Tuesday, November 26, 2013

Love That Good Timey-Wimey Thing!

I was stunned.

This weekend I SO wanted to buy tickets to the Dr Who 50th Anniversary special, but I just couldn’t justify it with the holidays so close.  And then, at work yesterday, they announced a drawing for 7 tickets for the 3D IMAX showing at the Livonia 20.  I WON!

I was stunned! And SO geeked!  I won 7 tickets but donated 3 back to the company for another person to win.

Unfortunately, Steve was unable to go, but I had a great time with his daughter, Brenna, and his niece, Lindsey.  They are die-hard Whovians, too!

We arrived early and were a little nervous because the ticket agent said SOLD OUT!  But they had the tickets waiting for us at the Guest Services.  There were people EVERYWHERE in costume including one dressed as a DALEK!  Everyone was geeked – Tardises, sonic screwdrivers, loooooonnggggg scarves.

Before the show, they had Dr Who trivia on the screen and afterwards they played a “making of” featurette.  And then the main attraction…. Oh my! I’ve been to 3D before, but this was the first time they did it right!  The effects were amazing – the Gallifrey battle scenes, the writing on the chalk board, the 3D Gallifrey paintings.  I sat there thinking that those at home missed a total experience.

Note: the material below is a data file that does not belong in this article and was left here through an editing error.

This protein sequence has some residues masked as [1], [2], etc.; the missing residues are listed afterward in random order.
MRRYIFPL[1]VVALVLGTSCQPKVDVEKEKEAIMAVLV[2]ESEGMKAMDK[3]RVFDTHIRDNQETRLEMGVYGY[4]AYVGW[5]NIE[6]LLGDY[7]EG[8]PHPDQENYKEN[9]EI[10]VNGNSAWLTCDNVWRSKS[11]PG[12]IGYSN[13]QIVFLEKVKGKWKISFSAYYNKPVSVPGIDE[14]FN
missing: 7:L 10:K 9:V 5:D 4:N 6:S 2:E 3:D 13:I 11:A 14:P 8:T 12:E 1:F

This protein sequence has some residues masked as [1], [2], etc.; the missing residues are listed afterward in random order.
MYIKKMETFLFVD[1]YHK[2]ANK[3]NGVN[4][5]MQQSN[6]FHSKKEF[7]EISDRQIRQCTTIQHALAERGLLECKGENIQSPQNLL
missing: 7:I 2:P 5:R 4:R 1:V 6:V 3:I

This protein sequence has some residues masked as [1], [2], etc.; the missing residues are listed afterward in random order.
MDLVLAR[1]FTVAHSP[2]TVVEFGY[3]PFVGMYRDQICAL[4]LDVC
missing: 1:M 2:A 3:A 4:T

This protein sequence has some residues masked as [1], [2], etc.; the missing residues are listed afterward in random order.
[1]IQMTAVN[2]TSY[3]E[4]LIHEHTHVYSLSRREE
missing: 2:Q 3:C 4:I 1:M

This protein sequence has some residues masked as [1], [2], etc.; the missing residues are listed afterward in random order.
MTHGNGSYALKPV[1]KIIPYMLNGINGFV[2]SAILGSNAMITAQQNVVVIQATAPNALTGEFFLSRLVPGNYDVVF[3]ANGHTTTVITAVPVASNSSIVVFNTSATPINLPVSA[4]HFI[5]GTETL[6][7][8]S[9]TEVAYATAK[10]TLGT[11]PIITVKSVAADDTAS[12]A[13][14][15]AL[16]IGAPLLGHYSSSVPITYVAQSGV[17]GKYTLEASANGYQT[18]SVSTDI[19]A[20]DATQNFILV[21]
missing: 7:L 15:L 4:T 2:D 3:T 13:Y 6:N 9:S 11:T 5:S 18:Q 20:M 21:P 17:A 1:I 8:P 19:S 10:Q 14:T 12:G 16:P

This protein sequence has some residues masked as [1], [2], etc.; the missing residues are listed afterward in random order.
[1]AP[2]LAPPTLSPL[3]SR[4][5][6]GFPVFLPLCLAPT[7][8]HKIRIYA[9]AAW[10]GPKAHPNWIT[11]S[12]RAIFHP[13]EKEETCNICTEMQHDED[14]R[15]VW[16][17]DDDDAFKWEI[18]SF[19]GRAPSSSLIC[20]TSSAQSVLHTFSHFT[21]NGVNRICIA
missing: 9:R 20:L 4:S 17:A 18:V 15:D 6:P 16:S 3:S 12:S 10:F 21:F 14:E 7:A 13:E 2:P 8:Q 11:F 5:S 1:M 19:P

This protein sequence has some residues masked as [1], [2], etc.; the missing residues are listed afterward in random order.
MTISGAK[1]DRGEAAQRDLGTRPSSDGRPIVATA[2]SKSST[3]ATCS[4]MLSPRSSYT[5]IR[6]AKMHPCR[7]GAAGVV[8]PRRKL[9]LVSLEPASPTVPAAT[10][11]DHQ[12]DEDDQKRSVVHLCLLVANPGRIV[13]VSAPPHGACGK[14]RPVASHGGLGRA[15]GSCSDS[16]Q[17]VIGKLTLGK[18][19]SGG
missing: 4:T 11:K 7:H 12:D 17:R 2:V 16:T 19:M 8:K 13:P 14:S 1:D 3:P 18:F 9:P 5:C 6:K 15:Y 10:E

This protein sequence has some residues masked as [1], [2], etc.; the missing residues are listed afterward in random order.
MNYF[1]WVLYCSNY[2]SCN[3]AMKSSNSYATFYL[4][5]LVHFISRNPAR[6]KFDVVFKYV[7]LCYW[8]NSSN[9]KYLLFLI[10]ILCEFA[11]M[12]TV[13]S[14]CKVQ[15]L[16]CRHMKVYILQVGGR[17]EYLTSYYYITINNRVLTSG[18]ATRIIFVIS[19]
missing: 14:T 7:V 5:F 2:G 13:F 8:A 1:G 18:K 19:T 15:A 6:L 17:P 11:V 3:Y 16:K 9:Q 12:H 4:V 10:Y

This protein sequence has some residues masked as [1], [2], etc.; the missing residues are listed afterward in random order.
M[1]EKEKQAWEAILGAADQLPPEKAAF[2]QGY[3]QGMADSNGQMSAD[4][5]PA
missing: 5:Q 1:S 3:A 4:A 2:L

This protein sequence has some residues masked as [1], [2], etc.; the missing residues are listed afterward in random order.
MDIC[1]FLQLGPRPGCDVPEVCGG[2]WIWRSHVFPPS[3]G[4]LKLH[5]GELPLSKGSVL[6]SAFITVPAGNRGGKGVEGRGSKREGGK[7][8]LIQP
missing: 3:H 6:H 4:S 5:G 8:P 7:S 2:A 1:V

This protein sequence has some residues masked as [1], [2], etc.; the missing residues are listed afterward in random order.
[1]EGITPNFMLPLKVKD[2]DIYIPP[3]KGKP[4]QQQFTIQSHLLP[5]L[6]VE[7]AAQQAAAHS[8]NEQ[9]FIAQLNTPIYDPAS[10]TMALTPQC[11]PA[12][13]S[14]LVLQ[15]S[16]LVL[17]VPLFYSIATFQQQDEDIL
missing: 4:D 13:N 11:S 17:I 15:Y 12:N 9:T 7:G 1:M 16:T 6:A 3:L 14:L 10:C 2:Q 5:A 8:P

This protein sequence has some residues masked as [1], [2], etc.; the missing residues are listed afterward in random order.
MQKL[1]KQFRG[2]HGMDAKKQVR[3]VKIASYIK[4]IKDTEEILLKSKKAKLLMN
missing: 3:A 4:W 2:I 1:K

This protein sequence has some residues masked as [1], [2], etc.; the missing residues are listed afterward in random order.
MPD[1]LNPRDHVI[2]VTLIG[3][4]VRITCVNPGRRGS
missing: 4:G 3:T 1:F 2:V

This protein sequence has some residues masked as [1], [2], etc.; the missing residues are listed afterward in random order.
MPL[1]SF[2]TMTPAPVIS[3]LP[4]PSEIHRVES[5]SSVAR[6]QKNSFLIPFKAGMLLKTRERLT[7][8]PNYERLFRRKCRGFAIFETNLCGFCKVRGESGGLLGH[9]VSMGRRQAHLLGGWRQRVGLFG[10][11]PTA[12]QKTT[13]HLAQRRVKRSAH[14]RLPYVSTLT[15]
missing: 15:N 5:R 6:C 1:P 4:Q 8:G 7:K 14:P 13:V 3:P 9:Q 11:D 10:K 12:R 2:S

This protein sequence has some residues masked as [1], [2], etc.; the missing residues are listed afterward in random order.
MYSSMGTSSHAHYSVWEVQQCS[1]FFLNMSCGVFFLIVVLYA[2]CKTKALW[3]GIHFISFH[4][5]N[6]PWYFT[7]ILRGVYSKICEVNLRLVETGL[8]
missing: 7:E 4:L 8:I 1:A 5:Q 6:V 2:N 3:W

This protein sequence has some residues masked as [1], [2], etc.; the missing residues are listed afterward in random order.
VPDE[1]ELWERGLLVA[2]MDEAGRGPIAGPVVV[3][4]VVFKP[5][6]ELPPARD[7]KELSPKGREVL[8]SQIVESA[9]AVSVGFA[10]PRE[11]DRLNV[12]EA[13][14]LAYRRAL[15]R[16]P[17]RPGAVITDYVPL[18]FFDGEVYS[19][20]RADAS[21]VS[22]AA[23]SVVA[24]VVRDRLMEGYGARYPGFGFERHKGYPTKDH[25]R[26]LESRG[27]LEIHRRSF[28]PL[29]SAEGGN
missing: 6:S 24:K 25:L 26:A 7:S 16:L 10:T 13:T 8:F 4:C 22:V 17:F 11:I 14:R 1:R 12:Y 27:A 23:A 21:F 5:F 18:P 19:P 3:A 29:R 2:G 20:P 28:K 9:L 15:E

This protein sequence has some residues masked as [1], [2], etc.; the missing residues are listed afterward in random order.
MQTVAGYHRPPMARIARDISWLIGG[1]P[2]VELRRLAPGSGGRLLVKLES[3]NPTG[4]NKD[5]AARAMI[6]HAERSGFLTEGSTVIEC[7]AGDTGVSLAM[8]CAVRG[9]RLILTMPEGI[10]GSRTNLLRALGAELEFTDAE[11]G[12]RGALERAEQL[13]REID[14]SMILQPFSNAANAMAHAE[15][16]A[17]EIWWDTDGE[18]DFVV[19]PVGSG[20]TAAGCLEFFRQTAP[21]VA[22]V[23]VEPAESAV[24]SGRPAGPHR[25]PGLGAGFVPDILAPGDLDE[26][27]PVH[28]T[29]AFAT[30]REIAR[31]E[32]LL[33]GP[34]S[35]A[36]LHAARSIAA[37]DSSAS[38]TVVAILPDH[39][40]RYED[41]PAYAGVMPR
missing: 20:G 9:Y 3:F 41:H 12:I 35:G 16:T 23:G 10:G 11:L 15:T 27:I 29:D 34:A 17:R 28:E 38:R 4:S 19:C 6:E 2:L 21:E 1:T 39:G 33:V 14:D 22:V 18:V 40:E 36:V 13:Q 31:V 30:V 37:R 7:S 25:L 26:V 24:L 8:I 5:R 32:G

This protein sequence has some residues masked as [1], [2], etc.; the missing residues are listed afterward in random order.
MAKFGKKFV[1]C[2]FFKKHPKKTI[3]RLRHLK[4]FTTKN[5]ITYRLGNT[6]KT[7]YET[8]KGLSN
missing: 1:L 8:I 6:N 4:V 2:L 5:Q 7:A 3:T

And let’s not forget the story itself.  David Tennant and Matt Smith are still cuties!  The third doctor was perfect.  The scenery and locations were stunning (like the sand in the dessert).  The constant references to other story lines, the laughing at themselves, the wink-and-nods, the cameos, the pain they shared… and to have the story-line arc into a new direction. 

LOVED the ending with the 13 doctors.  I’m so ready to see where this goes in the next 50 years.  It was a most excellent night.  I wish I had one of those timey-wimey things to re-live it.

Sunday, November 24, 2013

Yearly Inventory

Well, it's getting to be that time of the year. Making Christmas gifts are winding down and the resolutions rear it's ugly head.

I've spent the last 2 years making Memorial quilts for others and am working on the last one now. Soon, I'll get back to my own work. And with this bitter winter settling in I should have plenty of time.

These are some of my "in progress" (not "unfinished") work. I'm always working on several projects simultaneously (because you can get a lot done @ 15 minutes a day!).

Each box contains fabric, patterns, my special design notes, special tools and/or copied instructions for special techniques. Each are setup where I can pick any box, any time and work a little more on the project.

I'm thrilled with the progress of my Texas log cabin. That's my I-have-15-minutes-and-need-some-mindless-chain-piecing project. As I work on other projects, I cut any leftover fabric into 1.25" strips. Then, when I have time, I sew them into 12" log cabins. I just checked - I have 20 completed blocks. Just 4 more to go to complete my center.

Happy stitching!

Ah, Fabric!

I found the fabric for the next stage of my butterfly metamorphoses!

Ah, Progress!

It's amazing how long it takes to trim 162 butterflies!

Happy Birthday, Little Sister! Part 2

Because I had so many pictures, I decided to break this post up into two.  So, after lunch...